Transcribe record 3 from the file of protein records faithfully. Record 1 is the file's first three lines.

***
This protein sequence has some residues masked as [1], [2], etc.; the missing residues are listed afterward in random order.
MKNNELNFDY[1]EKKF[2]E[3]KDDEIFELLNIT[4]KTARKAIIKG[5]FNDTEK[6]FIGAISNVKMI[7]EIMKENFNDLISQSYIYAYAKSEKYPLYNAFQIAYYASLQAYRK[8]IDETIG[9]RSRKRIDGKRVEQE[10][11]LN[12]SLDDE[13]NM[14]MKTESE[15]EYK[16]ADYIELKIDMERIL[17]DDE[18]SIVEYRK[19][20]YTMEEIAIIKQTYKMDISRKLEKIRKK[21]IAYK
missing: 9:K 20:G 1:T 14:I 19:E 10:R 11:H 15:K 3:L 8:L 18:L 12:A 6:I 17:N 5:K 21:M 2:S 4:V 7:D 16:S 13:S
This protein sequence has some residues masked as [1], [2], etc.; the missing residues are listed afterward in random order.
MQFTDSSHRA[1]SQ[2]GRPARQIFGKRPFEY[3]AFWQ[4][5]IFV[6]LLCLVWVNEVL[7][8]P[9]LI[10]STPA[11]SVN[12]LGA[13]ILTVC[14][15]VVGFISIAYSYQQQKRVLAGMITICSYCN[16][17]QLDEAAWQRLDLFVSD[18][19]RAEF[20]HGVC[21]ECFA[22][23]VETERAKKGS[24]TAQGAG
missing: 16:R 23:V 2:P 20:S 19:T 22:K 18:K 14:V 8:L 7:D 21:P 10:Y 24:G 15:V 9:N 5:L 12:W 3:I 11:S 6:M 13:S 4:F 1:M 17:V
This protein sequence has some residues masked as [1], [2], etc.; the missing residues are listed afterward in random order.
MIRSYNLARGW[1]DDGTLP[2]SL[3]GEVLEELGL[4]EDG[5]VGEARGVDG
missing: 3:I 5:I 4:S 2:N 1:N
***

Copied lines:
This protein sequence has some residues masked as [1], [2], etc.; the missing residues are listed afterward in random order.
MIRSYNLARGW[1]DDGTLP[2]SL[3]GEVLEELGL[4]EDG[5]VGEARGVDG
missing: 3:I 5:I 4:S 2:N 1:N